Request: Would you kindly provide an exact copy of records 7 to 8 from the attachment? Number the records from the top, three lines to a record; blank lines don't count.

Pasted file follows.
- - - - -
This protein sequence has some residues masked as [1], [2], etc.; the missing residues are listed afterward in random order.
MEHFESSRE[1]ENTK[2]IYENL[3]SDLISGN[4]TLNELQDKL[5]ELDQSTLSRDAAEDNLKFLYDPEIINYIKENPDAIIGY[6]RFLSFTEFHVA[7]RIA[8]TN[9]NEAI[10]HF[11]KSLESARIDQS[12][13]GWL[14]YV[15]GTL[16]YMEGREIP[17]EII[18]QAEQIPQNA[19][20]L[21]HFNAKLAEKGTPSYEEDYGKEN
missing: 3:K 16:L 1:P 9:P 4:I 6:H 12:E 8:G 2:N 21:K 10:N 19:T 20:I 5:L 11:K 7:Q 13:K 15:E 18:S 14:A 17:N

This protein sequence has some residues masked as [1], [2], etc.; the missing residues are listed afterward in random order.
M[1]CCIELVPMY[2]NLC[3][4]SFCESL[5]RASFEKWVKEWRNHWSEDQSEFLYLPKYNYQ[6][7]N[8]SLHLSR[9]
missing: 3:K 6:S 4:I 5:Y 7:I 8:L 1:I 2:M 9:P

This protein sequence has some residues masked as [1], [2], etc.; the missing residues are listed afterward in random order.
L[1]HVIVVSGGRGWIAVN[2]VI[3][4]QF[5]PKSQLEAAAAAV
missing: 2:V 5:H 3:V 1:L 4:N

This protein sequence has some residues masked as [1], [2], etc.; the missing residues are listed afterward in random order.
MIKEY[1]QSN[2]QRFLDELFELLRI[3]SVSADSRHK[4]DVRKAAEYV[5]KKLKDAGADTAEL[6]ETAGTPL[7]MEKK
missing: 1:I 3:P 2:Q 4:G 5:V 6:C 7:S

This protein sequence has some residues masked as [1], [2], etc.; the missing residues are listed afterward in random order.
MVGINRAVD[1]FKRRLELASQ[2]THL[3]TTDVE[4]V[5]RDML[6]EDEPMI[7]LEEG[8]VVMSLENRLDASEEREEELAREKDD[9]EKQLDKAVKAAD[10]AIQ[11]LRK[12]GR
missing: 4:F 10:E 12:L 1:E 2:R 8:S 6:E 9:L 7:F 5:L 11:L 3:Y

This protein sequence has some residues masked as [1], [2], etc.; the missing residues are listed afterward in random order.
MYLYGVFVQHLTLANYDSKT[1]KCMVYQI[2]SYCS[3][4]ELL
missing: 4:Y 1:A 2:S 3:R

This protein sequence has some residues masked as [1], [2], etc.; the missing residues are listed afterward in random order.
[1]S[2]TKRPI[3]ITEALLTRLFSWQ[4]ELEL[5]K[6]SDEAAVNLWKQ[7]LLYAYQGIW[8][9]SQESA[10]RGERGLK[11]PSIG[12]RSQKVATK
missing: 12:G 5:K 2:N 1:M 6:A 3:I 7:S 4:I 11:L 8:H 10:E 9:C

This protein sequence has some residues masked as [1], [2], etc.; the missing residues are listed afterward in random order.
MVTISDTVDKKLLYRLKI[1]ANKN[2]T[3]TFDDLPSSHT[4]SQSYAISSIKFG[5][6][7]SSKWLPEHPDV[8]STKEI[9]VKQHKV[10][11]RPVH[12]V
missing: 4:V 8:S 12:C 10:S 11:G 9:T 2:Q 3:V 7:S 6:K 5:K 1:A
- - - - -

This protein sequence has some residues masked as [1], [2], etc.; the missing residues are listed afterward in random order.
[1]S[2]TKRPI[3]ITEALLTRLFSWQ[4]ELEL[5]K[6]SDEAAVNLWKQ[7]LLYAYQGIW[8][9]SQESA[10]RGERGLK[11]PSIG[12]RSQKVATK
missing: 12:G 5:K 2:N 1:M 6:A 3:I 7:S 4:I 11:L 8:H 10:E 9:C

This protein sequence has some residues masked as [1], [2], etc.; the missing residues are listed afterward in random order.
MVTISDTVDKKLLYRLKI[1]ANKN[2]T[3]TFDDLPSSHT[4]SQSYAISSIKFG[5][6][7]SSKWLPEHPDV[8]STKEI[9]VKQHKV[10][11]RPVH[12]V
missing: 4:V 8:S 12:C 10:S 11:G 9:T 2:Q 3:V 7:S 6:K 5:K 1:A